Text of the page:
The CEOs of bailed-out banks and financial companies saw their perks and benefits—ranging from private jet use and country club membership to free parking and bodyguards—rise even at the height of the crisis last year. On average, the CEOs of the 29 biggest companies that received federal money got $380,000 worth of perks in 2008, and for half of them, that was an increase over the year before. Meanwhile, non-financial CEOs had their perks cut by 7%.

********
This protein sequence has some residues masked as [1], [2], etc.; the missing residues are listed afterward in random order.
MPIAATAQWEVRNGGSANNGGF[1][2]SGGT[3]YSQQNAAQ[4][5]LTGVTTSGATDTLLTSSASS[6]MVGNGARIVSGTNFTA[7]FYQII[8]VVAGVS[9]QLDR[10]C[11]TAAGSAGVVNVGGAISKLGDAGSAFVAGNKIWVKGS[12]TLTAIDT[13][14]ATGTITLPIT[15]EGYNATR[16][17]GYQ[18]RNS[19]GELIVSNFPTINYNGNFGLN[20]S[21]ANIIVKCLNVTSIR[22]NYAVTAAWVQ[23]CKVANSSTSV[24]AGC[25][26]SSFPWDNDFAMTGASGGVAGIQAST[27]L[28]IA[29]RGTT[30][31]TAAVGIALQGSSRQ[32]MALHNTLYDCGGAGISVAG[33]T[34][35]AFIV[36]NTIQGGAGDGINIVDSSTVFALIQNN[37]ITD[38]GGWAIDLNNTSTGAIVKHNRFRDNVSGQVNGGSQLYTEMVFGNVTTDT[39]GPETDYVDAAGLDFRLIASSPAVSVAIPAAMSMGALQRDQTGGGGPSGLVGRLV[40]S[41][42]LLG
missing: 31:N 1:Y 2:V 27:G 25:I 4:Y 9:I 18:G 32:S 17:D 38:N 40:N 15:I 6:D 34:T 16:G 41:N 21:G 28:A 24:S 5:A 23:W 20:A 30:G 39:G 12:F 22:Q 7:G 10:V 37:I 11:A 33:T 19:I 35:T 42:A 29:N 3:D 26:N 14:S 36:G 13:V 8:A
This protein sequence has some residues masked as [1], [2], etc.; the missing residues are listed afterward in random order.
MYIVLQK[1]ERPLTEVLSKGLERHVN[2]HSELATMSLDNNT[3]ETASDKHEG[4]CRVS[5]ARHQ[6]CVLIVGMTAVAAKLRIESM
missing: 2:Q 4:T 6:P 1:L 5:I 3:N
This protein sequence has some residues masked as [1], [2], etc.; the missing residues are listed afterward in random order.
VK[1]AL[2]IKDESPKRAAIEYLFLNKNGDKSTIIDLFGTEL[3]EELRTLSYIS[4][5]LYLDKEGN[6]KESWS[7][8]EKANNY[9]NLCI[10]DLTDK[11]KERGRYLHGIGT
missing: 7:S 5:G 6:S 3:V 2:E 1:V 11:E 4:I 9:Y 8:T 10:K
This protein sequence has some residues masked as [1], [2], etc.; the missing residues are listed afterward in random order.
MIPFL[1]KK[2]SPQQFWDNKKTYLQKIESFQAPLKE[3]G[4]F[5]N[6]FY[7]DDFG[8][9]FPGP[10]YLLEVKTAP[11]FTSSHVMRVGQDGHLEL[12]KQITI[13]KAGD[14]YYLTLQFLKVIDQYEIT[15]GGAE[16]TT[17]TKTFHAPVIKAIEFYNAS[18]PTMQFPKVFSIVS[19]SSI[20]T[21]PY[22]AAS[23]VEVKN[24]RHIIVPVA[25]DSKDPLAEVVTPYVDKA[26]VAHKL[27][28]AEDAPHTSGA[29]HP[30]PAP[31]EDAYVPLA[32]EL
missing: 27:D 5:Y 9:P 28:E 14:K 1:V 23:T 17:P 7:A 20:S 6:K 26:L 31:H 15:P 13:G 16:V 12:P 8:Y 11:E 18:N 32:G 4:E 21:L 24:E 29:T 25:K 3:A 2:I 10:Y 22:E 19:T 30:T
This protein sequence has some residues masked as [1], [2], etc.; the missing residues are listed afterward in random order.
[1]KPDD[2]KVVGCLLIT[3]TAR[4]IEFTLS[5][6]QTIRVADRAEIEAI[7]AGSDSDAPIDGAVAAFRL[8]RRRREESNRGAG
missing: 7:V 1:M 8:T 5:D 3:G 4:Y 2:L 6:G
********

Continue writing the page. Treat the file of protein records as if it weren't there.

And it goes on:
At CIT, the troubled lender that fired 22% of its staff last year, the CEO gets more than $100,000 a year just for corporate jet travel. As a fraction of overall compensation, the perks are small change—but shareholders are growing angrier that they're paying for lavish lifestyles that seem to have little effect on the bottom line. "You would have thought that this would be the moment when everyone said, 'OK, the perks have got to stop—at least while we're indebted to the government,'" said one researcher. "But that didn't happen."